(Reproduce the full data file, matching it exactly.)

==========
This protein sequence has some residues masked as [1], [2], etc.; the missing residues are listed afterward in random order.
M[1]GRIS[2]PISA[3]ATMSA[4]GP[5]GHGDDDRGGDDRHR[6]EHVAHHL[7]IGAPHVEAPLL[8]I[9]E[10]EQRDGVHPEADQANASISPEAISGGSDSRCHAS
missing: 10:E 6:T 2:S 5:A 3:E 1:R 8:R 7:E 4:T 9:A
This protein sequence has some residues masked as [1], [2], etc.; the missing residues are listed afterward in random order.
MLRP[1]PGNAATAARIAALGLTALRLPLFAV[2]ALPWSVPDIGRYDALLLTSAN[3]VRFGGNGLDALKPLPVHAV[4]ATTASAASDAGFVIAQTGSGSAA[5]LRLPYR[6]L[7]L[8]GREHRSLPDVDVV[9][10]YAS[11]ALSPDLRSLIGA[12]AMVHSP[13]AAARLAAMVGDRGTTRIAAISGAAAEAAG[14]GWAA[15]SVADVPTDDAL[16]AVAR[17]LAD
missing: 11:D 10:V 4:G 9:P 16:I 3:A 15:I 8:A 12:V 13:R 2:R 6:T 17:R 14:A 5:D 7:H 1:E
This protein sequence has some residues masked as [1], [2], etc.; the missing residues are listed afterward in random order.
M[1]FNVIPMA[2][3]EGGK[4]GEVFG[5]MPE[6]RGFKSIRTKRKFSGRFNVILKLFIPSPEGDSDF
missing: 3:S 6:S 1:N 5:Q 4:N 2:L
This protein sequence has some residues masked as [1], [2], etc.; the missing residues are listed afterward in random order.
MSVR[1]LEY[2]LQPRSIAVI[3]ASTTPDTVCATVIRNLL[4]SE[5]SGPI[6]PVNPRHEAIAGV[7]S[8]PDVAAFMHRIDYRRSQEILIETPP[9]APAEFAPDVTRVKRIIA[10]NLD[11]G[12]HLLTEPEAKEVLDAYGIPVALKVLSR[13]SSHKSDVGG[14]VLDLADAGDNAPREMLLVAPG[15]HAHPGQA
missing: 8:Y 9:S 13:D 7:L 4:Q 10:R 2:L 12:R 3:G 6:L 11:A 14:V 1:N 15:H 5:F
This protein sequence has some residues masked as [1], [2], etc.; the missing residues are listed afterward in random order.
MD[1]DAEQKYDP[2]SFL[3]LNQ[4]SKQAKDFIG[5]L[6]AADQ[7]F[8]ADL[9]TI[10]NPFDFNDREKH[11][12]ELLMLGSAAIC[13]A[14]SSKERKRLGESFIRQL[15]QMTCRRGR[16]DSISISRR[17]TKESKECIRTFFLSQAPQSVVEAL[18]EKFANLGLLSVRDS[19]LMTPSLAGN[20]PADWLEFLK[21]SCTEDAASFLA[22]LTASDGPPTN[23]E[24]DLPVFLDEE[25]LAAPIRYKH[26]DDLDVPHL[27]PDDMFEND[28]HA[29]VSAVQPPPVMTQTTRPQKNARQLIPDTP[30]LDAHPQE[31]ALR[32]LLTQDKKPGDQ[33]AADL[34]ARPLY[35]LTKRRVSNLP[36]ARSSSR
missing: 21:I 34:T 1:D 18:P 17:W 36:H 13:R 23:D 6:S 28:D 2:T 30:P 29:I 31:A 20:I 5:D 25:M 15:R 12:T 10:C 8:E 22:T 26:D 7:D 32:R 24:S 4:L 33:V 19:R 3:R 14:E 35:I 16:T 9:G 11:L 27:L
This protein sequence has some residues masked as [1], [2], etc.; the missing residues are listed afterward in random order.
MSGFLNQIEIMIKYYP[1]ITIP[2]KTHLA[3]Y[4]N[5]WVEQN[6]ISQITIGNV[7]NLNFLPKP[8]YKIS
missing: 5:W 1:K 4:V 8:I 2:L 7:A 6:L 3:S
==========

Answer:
This protein sequence has some residues masked as [1], [2], etc.; the missing residues are listed afterward in random order.
M[1]GRIS[2]PISA[3]ATMSA[4]GP[5]GHGDDDRGGDDRHR[6]EHVAHHL[7]IGAPHVEAPLL[8]I[9]E[10]EQRDGVHPEADQANASISPEAISGGSDSRCHAS
missing: 10:E 6:T 2:S 5:A 3:E 1:R 8:R 7:E 4:T 9:A
This protein sequence has some residues masked as [1], [2], etc.; the missing residues are listed afterward in random order.
MLRP[1]PGNAATAARIAALGLTALRLPLFAV[2]ALPWSVPDIGRYDALLLTSAN[3]VRFGGNGLDALKPLPVHAV[4]ATTASAASDAGFVIAQTGSGSAA[5]LRLPYR[6]L[7]L[8]GREHRSLPDVDVV[9][10]YAS[11]ALSPDLRSLIGA[12]AMVHSP[13]AAARLAAMVGDRGTTRIAAISGAAAEAAG[14]GWAA[15]SVADVPTDDAL[16]AVAR[17]LAD
missing: 11:D 10:V 4:G 9:P 16:I 3:A 15:I 8:A 12:V 13:R 2:R 6:T 17:R 14:A 5:D 7:H 1:E
This protein sequence has some residues masked as [1], [2], etc.; the missing residues are listed afterward in random order.
M[1]FNVIPMA[2][3]EGGK[4]GEVFG[5]MPE[6]RGFKSIRTKRKFSGRFNVILKLFIPSPEGDSDF
missing: 3:S 6:S 1:N 5:Q 4:N 2:L
This protein sequence has some residues masked as [1], [2], etc.; the missing residues are listed afterward in random order.
MSVR[1]LEY[2]LQPRSIAVI[3]ASTTPDTVCATVIRNLL[4]SE[5]SGPI[6]PVNPRHEAIAGV[7]S[8]PDVAAFMHRIDYRRSQEILIETPP[9]APAEFAPDVTRVKRIIA[10]NLD[11]G[12]HLLTEPEAKEVLDAYGIPVALKVLSR[13]SSHKSDVGG[14]VLDLADAGDNAPREMLLVAPG[15]HAHPGQA
missing: 8:Y 9:S 13:D 7:L 4:Q 10:R 2:L 12:R 3:G 6:L 11:A 14:V 1:N 15:H 5:F
This protein sequence has some residues masked as [1], [2], etc.; the missing residues are listed afterward in random order.
MD[1]DAEQKYDP[2]SFL[3]LNQ[4]SKQAKDFIG[5]L[6]AADQ[7]F[8]ADL[9]TI[10]NPFDFNDREKH[11][12]ELLMLGSAAIC[13]A[14]SSKERKRLGESFIRQL[15]QMTCRRGR[16]DSISISRR[17]TKESKECIRTFFLSQAPQSVVEAL[18]EKFANLGLLSVRDS[19]LMTPSLAGN[20]PADWLEFLK[21]SCTEDAASFLA[22]LTASDGPPTN[23]E[24]DLPVFLDEE[25]LAAPIRYKH[26]DDLDVPHL[27]PDDMFEND[28]HA[29]VSAVQPPPVMTQTTRPQKNARQLIPDTP[30]LDAHPQE[31]ALR[32]LLTQDKKPGDQ[33]AADL[34]ARPLY[35]LTKRRVSNLP[36]ARSSSR
missing: 21:I 34:T 1:D 18:P 17:W 36:H 13:R 23:D 6:S 28:D 2:T 30:P 29:I 31:A 20:I 5:D 25:M 15:R 12:T 10:C 8:E 22:T 26:D 7:D 32:R 24:S 4:L 33:V 19:R 3:R 14:E 35:I 16:T 9:G 11:L 27:L
This protein sequence has some residues masked as [1], [2], etc.; the missing residues are listed afterward in random order.
MSGFLNQIEIMIKYYP[1]ITIP[2]KTHLA[3]Y[4]N[5]WVEQN[6]ISQITIGNV[7]NLNFLPKP[8]YKIS
missing: 5:W 1:K 4:V 8:I 2:L 7:A 6:L 3:S